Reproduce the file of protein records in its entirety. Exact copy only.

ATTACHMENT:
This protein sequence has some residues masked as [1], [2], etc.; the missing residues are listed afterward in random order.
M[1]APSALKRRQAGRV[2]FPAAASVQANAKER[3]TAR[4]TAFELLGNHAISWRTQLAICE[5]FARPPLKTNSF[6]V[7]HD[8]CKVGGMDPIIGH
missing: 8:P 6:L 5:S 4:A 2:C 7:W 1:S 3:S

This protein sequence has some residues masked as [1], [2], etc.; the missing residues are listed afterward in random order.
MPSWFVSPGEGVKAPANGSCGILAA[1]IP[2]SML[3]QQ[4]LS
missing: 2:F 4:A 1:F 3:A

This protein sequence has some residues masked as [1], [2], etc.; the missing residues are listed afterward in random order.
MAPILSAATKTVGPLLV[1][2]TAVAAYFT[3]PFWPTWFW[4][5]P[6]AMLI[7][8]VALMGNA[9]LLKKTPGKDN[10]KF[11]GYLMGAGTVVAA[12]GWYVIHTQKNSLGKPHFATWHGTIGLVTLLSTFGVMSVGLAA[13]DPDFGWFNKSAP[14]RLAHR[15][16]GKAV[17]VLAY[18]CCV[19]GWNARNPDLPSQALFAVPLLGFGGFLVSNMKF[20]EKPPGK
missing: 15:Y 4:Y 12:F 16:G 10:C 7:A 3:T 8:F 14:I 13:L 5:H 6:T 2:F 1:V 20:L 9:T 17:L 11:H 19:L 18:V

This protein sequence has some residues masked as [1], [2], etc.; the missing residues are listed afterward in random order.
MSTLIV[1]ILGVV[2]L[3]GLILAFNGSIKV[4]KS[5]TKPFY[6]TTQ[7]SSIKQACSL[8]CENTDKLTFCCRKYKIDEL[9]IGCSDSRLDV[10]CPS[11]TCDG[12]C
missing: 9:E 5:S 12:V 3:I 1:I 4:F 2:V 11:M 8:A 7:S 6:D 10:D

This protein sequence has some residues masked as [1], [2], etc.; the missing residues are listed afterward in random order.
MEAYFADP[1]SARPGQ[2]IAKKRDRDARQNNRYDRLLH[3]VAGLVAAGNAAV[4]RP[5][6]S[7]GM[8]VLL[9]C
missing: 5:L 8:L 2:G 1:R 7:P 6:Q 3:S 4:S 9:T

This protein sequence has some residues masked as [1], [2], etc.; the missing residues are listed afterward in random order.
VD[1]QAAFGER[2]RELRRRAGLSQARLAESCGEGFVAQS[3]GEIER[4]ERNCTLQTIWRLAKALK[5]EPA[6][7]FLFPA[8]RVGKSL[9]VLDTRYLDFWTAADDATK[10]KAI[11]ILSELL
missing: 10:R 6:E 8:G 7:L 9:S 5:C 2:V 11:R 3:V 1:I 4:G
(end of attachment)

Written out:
This protein sequence has some residues masked as [1], [2], etc.; the missing residues are listed afterward in random order.
M[1]APSALKRRQAGRV[2]FPAAASVQANAKER[3]TAR[4]TAFELLGNHAISWRTQLAICE[5]FARPPLKTNSF[6]V[7]HD[8]CKVGGMDPIIGH
missing: 8:P 6:L 5:S 4:A 2:C 7:W 1:S 3:S

This protein sequence has some residues masked as [1], [2], etc.; the missing residues are listed afterward in random order.
MPSWFVSPGEGVKAPANGSCGILAA[1]IP[2]SML[3]QQ[4]LS
missing: 2:F 4:A 1:F 3:A

This protein sequence has some residues masked as [1], [2], etc.; the missing residues are listed afterward in random order.
MAPILSAATKTVGPLLV[1][2]TAVAAYFT[3]PFWPTWFW[4][5]P[6]AMLI[7][8]VALMGNA[9]LLKKTPGKDN[10]KF[11]GYLMGAGTVVAA[12]GWYVIHTQKNSLGKPHFATWHGTIGLVTLLSTFGVMSVGLAA[13]DPDFGWFNKSAP[14]RLAHR[15][16]GKAV[17]VLAY[18]CCV[19]GWNARNPDLPSQALFAVPLLGFGGFLVSNMKF[20]EKPPGK
missing: 15:Y 4:Y 12:F 16:G 10:C 7:A 3:T 8:F 14:I 13:L 5:H 6:T 2:F 1:V 20:L 9:T 17:L 11:H 19:L 18:V

This protein sequence has some residues masked as [1], [2], etc.; the missing residues are listed afterward in random order.
MSTLIV[1]ILGVV[2]L[3]GLILAFNGSIKV[4]KS[5]TKPFY[6]TTQ[7]SSIKQACSL[8]CENTDKLTFCCRKYKIDEL[9]IGCSDSRLDV[10]CPS[11]TCDG[12]C
missing: 9:E 5:S 12:V 3:I 1:I 4:F 2:V 11:M 8:A 7:S 6:D 10:D

This protein sequence has some residues masked as [1], [2], etc.; the missing residues are listed afterward in random order.
MEAYFADP[1]SARPGQ[2]IAKKRDRDARQNNRYDRLLH[3]VAGLVAAGNAAV[4]RP[5][6]S[7]GM[8]VLL[9]C
missing: 5:L 8:L 2:G 1:R 7:P 6:Q 3:S 4:S 9:T

This protein sequence has some residues masked as [1], [2], etc.; the missing residues are listed afterward in random order.
VD[1]QAAFGER[2]RELRRRAGLSQARLAESCGEGFVAQS[3]GEIER[4]ERNCTLQTIWRLAKALK[5]EPA[6][7]FLFPA[8]RVGKSL[9]VLDTRYLDFWTAADDATK[10]KAI[11]ILSELL
missing: 10:R 6:E 8:G 7:L 9:S 5:C 2:V 11:R 3:V 1:I 4:G